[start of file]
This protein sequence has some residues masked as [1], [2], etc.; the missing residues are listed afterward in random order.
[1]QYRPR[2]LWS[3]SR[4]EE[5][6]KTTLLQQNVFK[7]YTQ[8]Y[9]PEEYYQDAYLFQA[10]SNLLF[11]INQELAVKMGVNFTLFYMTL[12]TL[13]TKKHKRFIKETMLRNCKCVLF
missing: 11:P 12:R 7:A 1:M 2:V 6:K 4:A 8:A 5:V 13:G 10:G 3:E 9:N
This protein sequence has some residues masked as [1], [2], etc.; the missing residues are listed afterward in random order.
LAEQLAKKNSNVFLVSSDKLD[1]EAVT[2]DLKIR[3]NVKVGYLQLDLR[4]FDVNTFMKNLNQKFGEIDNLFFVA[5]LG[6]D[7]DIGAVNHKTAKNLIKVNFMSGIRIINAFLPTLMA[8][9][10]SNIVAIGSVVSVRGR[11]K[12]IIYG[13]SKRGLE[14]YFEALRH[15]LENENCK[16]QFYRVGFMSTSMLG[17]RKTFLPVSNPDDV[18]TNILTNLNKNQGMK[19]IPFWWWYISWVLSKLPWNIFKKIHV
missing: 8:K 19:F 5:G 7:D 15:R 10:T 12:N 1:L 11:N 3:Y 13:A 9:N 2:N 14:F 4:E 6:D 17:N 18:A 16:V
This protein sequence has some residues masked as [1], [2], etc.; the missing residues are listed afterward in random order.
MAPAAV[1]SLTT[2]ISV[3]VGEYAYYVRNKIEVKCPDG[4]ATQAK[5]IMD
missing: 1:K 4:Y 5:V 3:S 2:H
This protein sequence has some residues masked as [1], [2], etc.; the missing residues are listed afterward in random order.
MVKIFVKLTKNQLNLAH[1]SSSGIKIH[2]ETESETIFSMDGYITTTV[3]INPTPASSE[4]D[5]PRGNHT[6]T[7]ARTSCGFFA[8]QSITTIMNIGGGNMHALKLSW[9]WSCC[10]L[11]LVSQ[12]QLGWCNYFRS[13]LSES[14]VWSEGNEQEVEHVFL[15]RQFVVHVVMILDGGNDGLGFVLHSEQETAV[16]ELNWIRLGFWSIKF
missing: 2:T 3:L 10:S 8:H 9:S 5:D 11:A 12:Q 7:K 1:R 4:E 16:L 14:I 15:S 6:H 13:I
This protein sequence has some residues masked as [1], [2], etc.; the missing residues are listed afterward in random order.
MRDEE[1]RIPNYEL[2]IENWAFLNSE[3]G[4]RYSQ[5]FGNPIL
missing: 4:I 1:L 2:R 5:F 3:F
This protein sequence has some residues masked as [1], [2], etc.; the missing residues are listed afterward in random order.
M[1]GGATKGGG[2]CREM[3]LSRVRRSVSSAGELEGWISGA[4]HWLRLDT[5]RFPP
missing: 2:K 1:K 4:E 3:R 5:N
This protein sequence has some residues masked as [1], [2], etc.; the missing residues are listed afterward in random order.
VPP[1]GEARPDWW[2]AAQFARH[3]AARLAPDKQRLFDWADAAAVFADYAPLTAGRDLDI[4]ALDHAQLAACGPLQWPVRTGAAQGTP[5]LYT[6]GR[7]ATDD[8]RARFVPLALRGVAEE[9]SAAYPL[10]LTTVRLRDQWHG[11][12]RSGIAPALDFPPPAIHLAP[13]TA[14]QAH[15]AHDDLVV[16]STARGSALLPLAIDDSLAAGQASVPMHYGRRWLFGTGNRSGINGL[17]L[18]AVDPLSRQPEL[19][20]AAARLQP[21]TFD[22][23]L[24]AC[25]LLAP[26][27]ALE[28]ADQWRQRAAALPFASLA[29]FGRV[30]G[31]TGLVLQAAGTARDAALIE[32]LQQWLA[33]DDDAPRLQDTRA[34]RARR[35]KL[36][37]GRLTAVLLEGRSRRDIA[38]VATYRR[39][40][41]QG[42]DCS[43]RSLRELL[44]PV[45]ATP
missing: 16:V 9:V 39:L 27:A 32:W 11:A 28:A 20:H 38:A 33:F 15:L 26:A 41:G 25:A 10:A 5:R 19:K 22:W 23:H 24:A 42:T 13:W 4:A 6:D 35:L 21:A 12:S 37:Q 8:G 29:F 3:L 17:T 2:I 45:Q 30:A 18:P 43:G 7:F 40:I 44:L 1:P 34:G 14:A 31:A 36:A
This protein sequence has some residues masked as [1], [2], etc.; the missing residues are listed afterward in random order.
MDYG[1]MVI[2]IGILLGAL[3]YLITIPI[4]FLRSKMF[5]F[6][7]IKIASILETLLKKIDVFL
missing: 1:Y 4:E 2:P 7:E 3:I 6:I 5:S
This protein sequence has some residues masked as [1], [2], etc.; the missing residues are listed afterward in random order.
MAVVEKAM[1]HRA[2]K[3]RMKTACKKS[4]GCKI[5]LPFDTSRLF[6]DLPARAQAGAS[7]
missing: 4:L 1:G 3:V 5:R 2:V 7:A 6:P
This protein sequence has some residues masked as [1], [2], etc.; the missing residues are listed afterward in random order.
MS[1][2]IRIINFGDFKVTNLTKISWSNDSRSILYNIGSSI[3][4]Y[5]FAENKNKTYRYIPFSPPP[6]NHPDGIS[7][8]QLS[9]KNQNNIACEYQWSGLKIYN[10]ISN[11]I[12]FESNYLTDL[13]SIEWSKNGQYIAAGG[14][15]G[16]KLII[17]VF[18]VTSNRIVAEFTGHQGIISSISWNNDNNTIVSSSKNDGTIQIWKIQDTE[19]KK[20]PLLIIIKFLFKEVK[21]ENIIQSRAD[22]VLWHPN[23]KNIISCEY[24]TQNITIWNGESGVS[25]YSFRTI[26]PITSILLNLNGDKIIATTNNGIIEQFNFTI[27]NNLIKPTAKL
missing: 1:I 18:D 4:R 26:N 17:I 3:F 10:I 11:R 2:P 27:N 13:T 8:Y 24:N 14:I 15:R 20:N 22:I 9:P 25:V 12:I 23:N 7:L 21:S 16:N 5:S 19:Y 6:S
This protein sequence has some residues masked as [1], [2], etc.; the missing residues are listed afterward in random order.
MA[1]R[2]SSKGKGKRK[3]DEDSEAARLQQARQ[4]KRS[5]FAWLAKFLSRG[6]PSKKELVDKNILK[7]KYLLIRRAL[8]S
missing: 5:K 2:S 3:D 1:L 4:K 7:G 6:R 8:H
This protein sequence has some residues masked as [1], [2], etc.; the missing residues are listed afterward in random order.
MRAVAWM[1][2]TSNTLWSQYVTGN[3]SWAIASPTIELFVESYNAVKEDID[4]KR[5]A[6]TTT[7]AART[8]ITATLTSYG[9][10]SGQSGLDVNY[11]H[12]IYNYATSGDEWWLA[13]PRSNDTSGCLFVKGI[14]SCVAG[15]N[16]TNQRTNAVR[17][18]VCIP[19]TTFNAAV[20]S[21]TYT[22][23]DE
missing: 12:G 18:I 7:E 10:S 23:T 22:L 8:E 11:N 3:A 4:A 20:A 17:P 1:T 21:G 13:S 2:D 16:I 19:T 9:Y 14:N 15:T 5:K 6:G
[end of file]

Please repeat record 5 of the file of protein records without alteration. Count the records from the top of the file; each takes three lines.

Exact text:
This protein sequence has some residues masked as [1], [2], etc.; the missing residues are listed afterward in random order.
MRDEE[1]RIPNYEL[2]IENWAFLNSE[3]G[4]RYSQ[5]FGNPIL
missing: 4:I 1:L 2:R 5:F 3:F